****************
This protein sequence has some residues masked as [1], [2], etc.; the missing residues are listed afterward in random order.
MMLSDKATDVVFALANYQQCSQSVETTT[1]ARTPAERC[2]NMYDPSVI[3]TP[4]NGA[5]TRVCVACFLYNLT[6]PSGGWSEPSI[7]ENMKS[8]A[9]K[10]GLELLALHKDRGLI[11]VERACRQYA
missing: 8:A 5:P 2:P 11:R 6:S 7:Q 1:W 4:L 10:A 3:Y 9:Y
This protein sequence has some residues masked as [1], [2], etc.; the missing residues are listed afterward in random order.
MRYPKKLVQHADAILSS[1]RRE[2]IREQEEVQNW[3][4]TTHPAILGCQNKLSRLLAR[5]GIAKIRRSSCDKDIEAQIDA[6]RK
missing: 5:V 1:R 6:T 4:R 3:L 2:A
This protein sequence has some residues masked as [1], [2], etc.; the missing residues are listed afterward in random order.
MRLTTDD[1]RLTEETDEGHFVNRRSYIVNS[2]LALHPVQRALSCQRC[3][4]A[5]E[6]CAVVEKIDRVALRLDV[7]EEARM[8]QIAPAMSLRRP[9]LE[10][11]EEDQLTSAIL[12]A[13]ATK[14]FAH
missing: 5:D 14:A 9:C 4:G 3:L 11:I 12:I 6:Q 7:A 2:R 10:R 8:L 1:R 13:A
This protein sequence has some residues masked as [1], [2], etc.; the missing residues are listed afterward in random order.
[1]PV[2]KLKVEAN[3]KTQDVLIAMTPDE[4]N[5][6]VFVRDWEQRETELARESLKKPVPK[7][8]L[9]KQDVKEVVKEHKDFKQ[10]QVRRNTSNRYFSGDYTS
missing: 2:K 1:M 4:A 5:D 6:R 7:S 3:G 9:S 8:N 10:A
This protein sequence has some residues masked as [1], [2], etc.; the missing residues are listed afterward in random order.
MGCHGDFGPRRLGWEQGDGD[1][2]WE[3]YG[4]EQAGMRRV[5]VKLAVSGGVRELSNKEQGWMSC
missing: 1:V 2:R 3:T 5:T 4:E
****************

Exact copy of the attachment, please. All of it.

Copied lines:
This protein sequence has some residues masked as [1], [2], etc.; the missing residues are listed afterward in random order.
MMLSDKATDVVFALANYQQCSQSVETTT[1]ARTPAERC[2]NMYDPSVI[3]TP[4]NGA[5]TRVCVACFLYNLT[6]PSGGWSEPSI[7]ENMKS[8]A[9]K[10]GLELLALHKDRGLI[11]VERACRQYA
missing: 8:A 5:P 2:P 11:R 6:S 7:Q 1:W 4:L 10:A 3:Y 9:Y
This protein sequence has some residues masked as [1], [2], etc.; the missing residues are listed afterward in random order.
MRYPKKLVQHADAILSS[1]RRE[2]IREQEEVQNW[3][4]TTHPAILGCQNKLSRLLAR[5]GIAKIRRSSCDKDIEAQIDA[6]RK
missing: 5:V 1:R 6:T 4:R 3:L 2:A
This protein sequence has some residues masked as [1], [2], etc.; the missing residues are listed afterward in random order.
MRLTTDD[1]RLTEETDEGHFVNRRSYIVNS[2]LALHPVQRALSCQRC[3][4]A[5]E[6]CAVVEKIDRVALRLDV[7]EEARM[8]QIAPAMSLRRP[9]LE[10][11]EEDQLTSAIL[12]A[13]ATK[14]FAH
missing: 5:D 14:A 9:C 4:G 3:L 11:I 12:I 6:Q 7:A 2:R 10:R 8:L 1:R 13:A
This protein sequence has some residues masked as [1], [2], etc.; the missing residues are listed afterward in random order.
[1]PV[2]KLKVEAN[3]KTQDVLIAMTPDE[4]N[5][6]VFVRDWEQRETELARESLKKPVPK[7][8]L[9]KQDVKEVVKEHKDFKQ[10]QVRRNTSNRYFSGDYTS
missing: 2:K 1:M 4:A 5:D 6:R 7:S 3:G 9:S 8:N 10:A
This protein sequence has some residues masked as [1], [2], etc.; the missing residues are listed afterward in random order.
MGCHGDFGPRRLGWEQGDGD[1][2]WE[3]YG[4]EQAGMRRV[5]VKLAVSGGVRELSNKEQGWMSC
missing: 1:V 2:R 3:T 5:T 4:E